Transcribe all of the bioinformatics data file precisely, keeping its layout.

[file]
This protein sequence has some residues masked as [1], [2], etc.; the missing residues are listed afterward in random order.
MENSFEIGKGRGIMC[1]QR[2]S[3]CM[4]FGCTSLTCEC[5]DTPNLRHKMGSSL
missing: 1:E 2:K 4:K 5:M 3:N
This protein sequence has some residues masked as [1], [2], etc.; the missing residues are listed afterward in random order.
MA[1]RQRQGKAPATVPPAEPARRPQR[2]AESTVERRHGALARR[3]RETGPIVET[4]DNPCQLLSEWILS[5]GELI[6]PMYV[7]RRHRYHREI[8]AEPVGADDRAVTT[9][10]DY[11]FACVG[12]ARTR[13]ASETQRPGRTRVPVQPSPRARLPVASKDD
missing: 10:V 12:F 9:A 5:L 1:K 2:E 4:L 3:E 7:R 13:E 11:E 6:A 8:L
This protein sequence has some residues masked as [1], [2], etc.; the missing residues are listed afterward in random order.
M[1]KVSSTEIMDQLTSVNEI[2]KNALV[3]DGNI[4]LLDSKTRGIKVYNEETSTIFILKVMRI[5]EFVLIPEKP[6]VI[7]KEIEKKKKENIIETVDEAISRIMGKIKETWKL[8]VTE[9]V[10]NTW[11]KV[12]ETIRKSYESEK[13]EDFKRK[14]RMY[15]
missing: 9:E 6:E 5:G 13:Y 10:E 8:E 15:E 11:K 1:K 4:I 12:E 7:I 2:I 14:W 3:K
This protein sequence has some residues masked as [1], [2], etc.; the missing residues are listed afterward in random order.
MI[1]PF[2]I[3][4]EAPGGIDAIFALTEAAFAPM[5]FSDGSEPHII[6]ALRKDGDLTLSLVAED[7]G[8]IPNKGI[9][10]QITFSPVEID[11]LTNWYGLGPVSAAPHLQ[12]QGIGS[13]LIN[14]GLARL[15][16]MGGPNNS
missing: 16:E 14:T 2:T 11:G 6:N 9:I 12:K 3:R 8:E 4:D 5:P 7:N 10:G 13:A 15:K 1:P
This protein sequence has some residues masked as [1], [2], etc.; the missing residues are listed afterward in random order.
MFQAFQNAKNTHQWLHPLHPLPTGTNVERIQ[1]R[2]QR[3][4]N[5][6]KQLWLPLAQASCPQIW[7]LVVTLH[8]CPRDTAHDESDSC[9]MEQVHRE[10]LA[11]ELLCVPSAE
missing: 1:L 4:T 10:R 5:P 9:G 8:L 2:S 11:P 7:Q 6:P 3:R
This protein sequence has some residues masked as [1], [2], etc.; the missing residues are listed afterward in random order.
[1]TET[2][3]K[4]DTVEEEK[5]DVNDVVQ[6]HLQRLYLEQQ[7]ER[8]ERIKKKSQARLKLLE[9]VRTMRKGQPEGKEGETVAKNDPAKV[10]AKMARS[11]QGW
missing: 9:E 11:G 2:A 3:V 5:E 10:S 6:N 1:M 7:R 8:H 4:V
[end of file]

This protein sequence has some residues masked as [1], [2], etc.; the missing residues are listed afterward in random order.
MENSFEIGKGRGIMC[1]QR[2]S[3]CM[4]FGCTSLTCEC[5]DTPNLRHKMGSSL
missing: 1:E 2:K 4:K 5:M 3:N
This protein sequence has some residues masked as [1], [2], etc.; the missing residues are listed afterward in random order.
MA[1]RQRQGKAPATVPPAEPARRPQR[2]AESTVERRHGALARR[3]RETGPIVET[4]DNPCQLLSEWILS[5]GELI[6]PMYV[7]RRHRYHREI[8]AEPVGADDRAVTT[9][10]DY[11]FACVG[12]ARTR[13]ASETQRPGRTRVPVQPSPRARLPVASKDD
missing: 10:V 12:F 9:A 5:L 1:K 2:E 4:L 3:E 7:R 13:E 11:E 6:A 8:L
This protein sequence has some residues masked as [1], [2], etc.; the missing residues are listed afterward in random order.
M[1]KVSSTEIMDQLTSVNEI[2]KNALV[3]DGNI[4]LLDSKTRGIKVYNEETSTIFILKVMRI[5]EFVLIPEKP[6]VI[7]KEIEKKKKENIIETVDEAISRIMGKIKETWKL[8]VTE[9]V[10]NTW[11]KV[12]ETIRKSYESEK[13]EDFKRK[14]RMY[15]
missing: 9:E 6:E 5:G 13:Y 10:E 8:E 15:E 11:K 1:K 4:I 12:E 7:I 2:I 14:W 3:K
This protein sequence has some residues masked as [1], [2], etc.; the missing residues are listed afterward in random order.
MI[1]PF[2]I[3][4]EAPGGIDAIFALTEAAFAPM[5]FSDGSEPHII[6]ALRKDGDLTLSLVAED[7]G[8]IPNKGI[9][10]QITFSPVEID[11]LTNWYGLGPVSAAPHLQ[12]QGIGS[13]LIN[14]GLARL[15][16]MGGPNNS
missing: 16:E 14:T 2:T 11:G 6:N 9:I 12:K 3:R 8:E 4:D 5:P 7:N 10:G 13:A 15:K 1:P
This protein sequence has some residues masked as [1], [2], etc.; the missing residues are listed afterward in random order.
MFQAFQNAKNTHQWLHPLHPLPTGTNVERIQ[1]R[2]QR[3][4]N[5][6]KQLWLPLAQASCPQIW[7]LVVTLH[8]CPRDTAHDESDSC[9]MEQVHRE[10]LA[11]ELLCVPSAE
missing: 1:L 4:T 10:R 5:P 9:G 8:L 2:S 11:P 7:Q 6:P 3:R
This protein sequence has some residues masked as [1], [2], etc.; the missing residues are listed afterward in random order.
[1]TET[2][3]K[4]DTVEEEK[5]DVNDVVQ[6]HLQRLYLEQQ[7]ER[8]ERIKKKSQARLKLLE[9]VRTMRKGQPEGKEGETVAKNDPAKV[10]AKMARS[11]QGW
missing: 9:E 11:G 2:A 3:V 5:E 10:S 6:N 1:M 7:R 8:H 4:V